China’s inflation slows to 1.7% in October, giving room for new easing measures
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China's inflation slows

China's inflation slows

Official data showed on the 9th of November that China’s annual consumer inflation slowed to a 33-month low on food cost in the month of October thus giving the government scope to introduce new easing measures if needed. The policy of the China’s government has succeeded in supporting the growth of the world’s second-biggest economy.

China’s consumer-price index

On the 9th of November, the National Bureau of Statistics reported data on the China’s consumer-price index. According to data, consumer price grew only 1.7 percent in October from a year earlier, down from a growth of roughly 1.9 percent in September. China’s inflation in the month of October was below the average analysts’ projection of approximately 1.9 percent.

The producer price index slumped as much as 2.8 percent from last year; however it eased from a decline of roughly 3.6 in September. Analysts expected a decrease of 2.7 percent.

According to Societe Generale, the results indicate that the China’s CPI is about to jump to the 2 percent level in the upcoming months despite the fact the food-price growth slowed down. As it was underlined by Societe Generale, other elements of the China’s CPI saw inflation increase. Yao Wei, an analyst with Societe Generale, noted: “It seems that the underlying inflation pressure wasn’t as benign as the headline suggested. Entering November, food inflation started to turn back up. Together with the base effect and improving domestic demand, we expect CPI to rise notably towards the year-end.” Some analysts believe that despite the fact that the government is determined to maintain inflation under 4 percent for the full year, November and December are likely to see increases in consumer prices as the cold weather usually lift prices of vegetables and meat as well.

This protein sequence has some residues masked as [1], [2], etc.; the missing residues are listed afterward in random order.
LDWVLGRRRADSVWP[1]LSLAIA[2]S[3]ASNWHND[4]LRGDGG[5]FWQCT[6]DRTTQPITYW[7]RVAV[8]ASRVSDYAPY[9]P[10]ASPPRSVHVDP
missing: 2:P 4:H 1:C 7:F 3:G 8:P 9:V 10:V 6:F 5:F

Data on China’s consumer-price index is refreshing as the world’s second-biggest economy climbed approximately 7.4 percent in the quarter ended September, which has been the country’s weakest performance in over three years. However analysts believe that recent results of manufacturing, trade as well as industrial output indicate that the worst is just behind Chinese economy and that the economic slowdown in China may just be over soon.

New easing measures

Released data on China’s inflation shows that there is room for the Chinese central bank to continue both monetary and fiscal policies in order to strengthen the first signs of economic recovery. These new figures should easily quell any existing concern over inflationary pressure.

The low inflation in China is without a doubt good news for the government as it means that key decision makers have room to maintain the introduced moderate monetary and fiscal stimulus measures. Therefore the easing policy is expected to be maintained for the ongoing quarter to support economic recovery. For example, benchmark interest rates have been reduced twice since the beginning of 2012.  The government of China has decided to cut reserve ratios three time since the end of 2011.

Even after the change in the leadership, the financial program of the People’s Republic of China is expected not to be changed. Hu Jintao, the outgoing chief of the Communist Party, underlined in his speech that the country would maintain policies responsible for sustainable economic development aimed at doubling China’s GDP to 2020.

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